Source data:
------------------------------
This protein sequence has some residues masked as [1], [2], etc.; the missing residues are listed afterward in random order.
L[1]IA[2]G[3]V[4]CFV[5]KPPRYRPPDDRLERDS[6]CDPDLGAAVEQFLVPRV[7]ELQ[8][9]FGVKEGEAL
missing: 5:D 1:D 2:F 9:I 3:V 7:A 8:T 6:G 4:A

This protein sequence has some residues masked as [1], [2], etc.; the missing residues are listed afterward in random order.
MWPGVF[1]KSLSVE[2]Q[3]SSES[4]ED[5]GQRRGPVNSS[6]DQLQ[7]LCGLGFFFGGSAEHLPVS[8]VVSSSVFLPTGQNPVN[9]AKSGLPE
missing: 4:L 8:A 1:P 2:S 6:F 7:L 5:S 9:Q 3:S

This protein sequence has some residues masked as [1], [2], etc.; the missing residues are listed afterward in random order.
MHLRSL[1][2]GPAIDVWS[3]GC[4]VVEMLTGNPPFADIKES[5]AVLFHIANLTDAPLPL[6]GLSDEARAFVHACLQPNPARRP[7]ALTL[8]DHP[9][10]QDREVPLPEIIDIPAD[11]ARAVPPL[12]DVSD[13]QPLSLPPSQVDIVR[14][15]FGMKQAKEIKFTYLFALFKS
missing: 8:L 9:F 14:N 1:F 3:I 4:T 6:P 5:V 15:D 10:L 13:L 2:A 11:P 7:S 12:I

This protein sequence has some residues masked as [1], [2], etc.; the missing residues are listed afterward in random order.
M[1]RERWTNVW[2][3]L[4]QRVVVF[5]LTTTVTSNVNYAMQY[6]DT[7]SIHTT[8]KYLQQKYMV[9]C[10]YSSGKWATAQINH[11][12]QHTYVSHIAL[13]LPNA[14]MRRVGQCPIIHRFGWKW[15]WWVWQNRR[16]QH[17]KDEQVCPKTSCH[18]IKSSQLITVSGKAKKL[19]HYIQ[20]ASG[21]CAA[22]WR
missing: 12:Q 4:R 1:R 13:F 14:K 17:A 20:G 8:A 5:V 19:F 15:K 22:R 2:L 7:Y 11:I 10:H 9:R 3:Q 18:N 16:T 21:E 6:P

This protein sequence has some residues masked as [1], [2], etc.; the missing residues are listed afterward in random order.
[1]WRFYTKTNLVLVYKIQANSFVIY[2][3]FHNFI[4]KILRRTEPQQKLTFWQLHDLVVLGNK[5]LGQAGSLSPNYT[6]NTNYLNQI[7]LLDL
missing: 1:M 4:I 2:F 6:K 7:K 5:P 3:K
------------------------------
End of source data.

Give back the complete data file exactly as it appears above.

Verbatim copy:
This protein sequence has some residues masked as [1], [2], etc.; the missing residues are listed afterward in random order.
L[1]IA[2]G[3]V[4]CFV[5]KPPRYRPPDDRLERDS[6]CDPDLGAAVEQFLVPRV[7]ELQ[8][9]FGVKEGEAL
missing: 5:D 1:D 2:F 9:I 3:V 7:A 8:T 6:G 4:A

This protein sequence has some residues masked as [1], [2], etc.; the missing residues are listed afterward in random order.
MWPGVF[1]KSLSVE[2]Q[3]SSES[4]ED[5]GQRRGPVNSS[6]DQLQ[7]LCGLGFFFGGSAEHLPVS[8]VVSSSVFLPTGQNPVN[9]AKSGLPE
missing: 4:L 8:A 1:P 2:S 6:F 7:L 5:S 9:Q 3:S

This protein sequence has some residues masked as [1], [2], etc.; the missing residues are listed afterward in random order.
MHLRSL[1][2]GPAIDVWS[3]GC[4]VVEMLTGNPPFADIKES[5]AVLFHIANLTDAPLPL[6]GLSDEARAFVHACLQPNPARRP[7]ALTL[8]DHP[9][10]QDREVPLPEIIDIPAD[11]ARAVPPL[12]DVSD[13]QPLSLPPSQVDIVR[14][15]FGMKQAKEIKFTYLFALFKS
missing: 8:L 9:F 14:N 1:F 3:I 4:T 6:P 5:V 15:D 10:L 13:L 2:A 11:P 7:S 12:I

This protein sequence has some residues masked as [1], [2], etc.; the missing residues are listed afterward in random order.
M[1]RERWTNVW[2][3]L[4]QRVVVF[5]LTTTVTSNVNYAMQY[6]DT[7]SIHTT[8]KYLQQKYMV[9]C[10]YSSGKWATAQINH[11][12]QHTYVSHIAL[13]LPNA[14]MRRVGQCPIIHRFGWKW[15]WWVWQNRR[16]QH[17]KDEQVCPKTSCH[18]IKSSQLITVSGKAKKL[19]HYIQ[20]ASG[21]CAA[22]WR
missing: 12:Q 4:R 1:R 13:F 14:K 17:A 20:G 8:A 5:V 19:F 15:K 22:R 2:L 7:Y 11:I 10:H 9:R 3:Q 18:N 16:T 21:E 6:P

This protein sequence has some residues masked as [1], [2], etc.; the missing residues are listed afterward in random order.
[1]WRFYTKTNLVLVYKIQANSFVIY[2][3]FHNFI[4]KILRRTEPQQKLTFWQLHDLVVLGNK[5]LGQAGSLSPNYT[6]NTNYLNQI[7]LLDL
missing: 1:M 4:I 2:F 6:K 7:K 5:P 3:K